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The Callahan Report: Kenny Brack, Foyt Win the Indianapolis 500

30 May 1999

By Terry Callahan
Motorsports Editor, The Auto Channel

INDIANAPOLIS: The complection of the 1999 Indianapolis 500 changed continuously. Running in front was not necessarily the place to be. Several of the toughest competitors fell from the race while running in the top five. Patience was the key to winning the world's richest auto race. At least patience was the key until the final 50 laps.

Kenny Brack, the defending Indy Racing League champion, used a cool head to land himself in victory lane at the 1999 Indianapolis 500. His cool head was a sharp contract to his hot foot as the competition stepped up to challenge.

Brack wasn't the leader when there were two laps remaining. He was chasing a strong running Robby Gordon. As Gordon exited turn three, ready to take the white flag, he ran out of fuel. He shot into the pits and watched Brack move on to his first Indianapolis 500 victory.

Brack's car owner is A.J. Foyt, a four-time winner of the Indianapolis 500. Brack drove the same, familiar "number 14" into victory lane that Foyt made famous throughout his racing career at Indy.

"Im out of words," car owner Foyt said tearfully. "We worked so hard to achieve this."

Brack, born in Sweden, made a name for himself last year by winning three Indy Racing League events in a row. He led the most laps and thought he was in great shape until Gordon came on so strong at the end.

"I didnt know what kind of (fuel) tank he had. I didn't think he could do all those laps," Brack said of Gordon's run.

From the outset, it looked like a storybook ending was in store for Arie Luyendyk. He charged into the first turn as the green flag dropped. He led the Indianapolis 500 for nearly 40 laps before the other drivers in the race decided that Luyendyk had held the spotlight long enough. Greg Ray and Kenny Brack stepped up to be Luyendyk's toughest challengers.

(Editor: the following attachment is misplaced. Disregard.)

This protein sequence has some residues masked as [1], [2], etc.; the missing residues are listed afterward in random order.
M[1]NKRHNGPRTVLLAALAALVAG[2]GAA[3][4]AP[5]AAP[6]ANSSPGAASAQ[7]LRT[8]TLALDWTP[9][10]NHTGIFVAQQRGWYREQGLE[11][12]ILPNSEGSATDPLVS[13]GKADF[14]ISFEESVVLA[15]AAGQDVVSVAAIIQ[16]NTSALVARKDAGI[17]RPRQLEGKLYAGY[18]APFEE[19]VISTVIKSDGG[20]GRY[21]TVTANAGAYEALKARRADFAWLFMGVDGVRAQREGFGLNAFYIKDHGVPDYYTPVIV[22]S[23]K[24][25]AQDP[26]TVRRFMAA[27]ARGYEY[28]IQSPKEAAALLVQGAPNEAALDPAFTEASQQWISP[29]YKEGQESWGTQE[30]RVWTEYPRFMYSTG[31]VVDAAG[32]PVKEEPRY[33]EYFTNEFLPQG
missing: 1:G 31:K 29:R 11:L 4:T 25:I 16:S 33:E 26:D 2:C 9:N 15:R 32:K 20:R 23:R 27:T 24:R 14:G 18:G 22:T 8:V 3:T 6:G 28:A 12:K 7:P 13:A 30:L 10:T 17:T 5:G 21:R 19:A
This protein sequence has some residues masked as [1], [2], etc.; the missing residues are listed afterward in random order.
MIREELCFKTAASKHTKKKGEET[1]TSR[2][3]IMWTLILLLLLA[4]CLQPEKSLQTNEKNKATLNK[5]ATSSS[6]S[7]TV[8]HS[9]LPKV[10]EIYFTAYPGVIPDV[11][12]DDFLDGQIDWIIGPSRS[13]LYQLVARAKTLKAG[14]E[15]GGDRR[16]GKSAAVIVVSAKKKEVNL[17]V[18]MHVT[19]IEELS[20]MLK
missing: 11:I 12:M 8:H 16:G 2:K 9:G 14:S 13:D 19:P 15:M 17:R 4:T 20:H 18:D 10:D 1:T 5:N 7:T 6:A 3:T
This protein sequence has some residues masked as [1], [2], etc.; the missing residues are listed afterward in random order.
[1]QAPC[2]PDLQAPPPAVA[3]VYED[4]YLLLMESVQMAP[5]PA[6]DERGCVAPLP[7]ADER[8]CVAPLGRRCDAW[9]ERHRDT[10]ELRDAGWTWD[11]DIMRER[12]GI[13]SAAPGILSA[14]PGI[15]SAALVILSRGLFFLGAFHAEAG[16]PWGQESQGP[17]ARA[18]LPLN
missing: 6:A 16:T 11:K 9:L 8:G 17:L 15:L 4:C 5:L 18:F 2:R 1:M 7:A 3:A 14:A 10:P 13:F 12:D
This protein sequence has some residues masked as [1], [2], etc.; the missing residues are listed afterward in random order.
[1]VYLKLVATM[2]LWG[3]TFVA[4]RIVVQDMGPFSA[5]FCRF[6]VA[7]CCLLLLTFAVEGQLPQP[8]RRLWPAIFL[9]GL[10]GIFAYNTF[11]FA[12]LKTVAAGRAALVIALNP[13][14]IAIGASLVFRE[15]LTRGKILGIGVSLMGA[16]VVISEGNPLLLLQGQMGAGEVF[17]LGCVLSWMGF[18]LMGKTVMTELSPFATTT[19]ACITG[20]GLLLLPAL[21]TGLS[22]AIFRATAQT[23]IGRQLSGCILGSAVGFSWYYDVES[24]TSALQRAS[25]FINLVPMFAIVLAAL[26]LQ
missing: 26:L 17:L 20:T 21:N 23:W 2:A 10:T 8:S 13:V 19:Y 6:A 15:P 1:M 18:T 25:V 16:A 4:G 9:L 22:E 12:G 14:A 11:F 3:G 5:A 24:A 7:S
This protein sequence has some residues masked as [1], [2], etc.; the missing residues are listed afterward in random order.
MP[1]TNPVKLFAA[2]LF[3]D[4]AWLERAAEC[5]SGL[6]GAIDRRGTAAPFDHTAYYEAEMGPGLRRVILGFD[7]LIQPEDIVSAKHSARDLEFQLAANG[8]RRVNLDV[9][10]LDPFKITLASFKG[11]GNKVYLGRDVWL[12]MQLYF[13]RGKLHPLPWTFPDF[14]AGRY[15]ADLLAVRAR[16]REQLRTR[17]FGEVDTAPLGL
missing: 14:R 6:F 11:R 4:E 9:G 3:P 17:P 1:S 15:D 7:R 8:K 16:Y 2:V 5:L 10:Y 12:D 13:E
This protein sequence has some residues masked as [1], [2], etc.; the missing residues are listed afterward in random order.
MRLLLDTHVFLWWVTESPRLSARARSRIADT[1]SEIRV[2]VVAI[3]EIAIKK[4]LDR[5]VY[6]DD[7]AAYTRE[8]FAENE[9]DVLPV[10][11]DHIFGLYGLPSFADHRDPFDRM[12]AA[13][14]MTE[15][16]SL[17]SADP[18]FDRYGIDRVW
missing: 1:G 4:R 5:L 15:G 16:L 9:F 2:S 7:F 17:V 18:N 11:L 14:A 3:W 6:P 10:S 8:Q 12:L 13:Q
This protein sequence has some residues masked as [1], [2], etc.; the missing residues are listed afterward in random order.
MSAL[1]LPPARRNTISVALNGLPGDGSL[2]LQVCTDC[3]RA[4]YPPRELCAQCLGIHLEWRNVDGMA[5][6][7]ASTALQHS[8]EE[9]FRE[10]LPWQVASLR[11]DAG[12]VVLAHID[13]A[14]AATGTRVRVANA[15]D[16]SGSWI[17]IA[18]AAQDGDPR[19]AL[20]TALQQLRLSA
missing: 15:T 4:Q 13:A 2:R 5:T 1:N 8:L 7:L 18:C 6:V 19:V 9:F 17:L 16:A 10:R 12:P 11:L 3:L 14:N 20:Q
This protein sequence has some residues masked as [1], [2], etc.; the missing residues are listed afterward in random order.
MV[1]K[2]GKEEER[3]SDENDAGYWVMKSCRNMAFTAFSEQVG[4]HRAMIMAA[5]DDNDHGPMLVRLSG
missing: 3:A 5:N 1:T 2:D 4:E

Arie Luyendyk, who announced earlier this year that the 1999 Indy 500 would be his final race, saw his career at Indianapolis end on lap 114. He crashed out of the Indy 500. Luyendyk closed quickly on Tyce Carlson and made a move to the inside in turn three. There was no room as Carlson held his line into the turn. Luyendyk bobbled and then spun and hit the wall hard.

"I feel stupid I should have known better. I went under Tyce (Carlson) and I had to slam on the brakes and it upset the car and it made me spin out." said Luyendyk, a two-time winner. "My car was unbelievable. It was the most fun in an Indy 500 I have ever had."

"I think back to 1994 when Emerson Fittipaldi was leading and lost it late in the race," continued Luyendyk. "I know how he feels now. Its going to be a long Summer thinking of how it could have been."

Other drivers who dropped out while running up front included Greg Ray, who crashed in the pits. Defending Indy 500 winner, Eddie Cheever, switched to Infiniti engines this year. He drove from 16th to the front quickly. His engine expired while he was leading late in the race.

Tony Stewart, who immediately jumped on a plane to participate in the NASCAR Coca-Cola 600, ran as high as fifth. He finished the race in ninth place. His racing day is less than half over.

The worst incident of the day occurred in the pits. A crew member for driver Robby McGehee was hit by one of the race cars on pit road. Steve

Freed is listed in critical, but stable condition at Methodist Hospital in Indianapolis.

1. Kenny Brack
2. Jeff Ward
3. Billy Boat
4. Robby Gordon
5. Robby McGehee
6. Robbie Buhl
7. Buddy Lazier
8. Robby Unser
9. Tony Stewart
10. Hideshi Matsuda

Editors Note: To view hundreds of hot photos and racing art, please visit The Racing Image Galleries and The Visions of Speed Art Gallery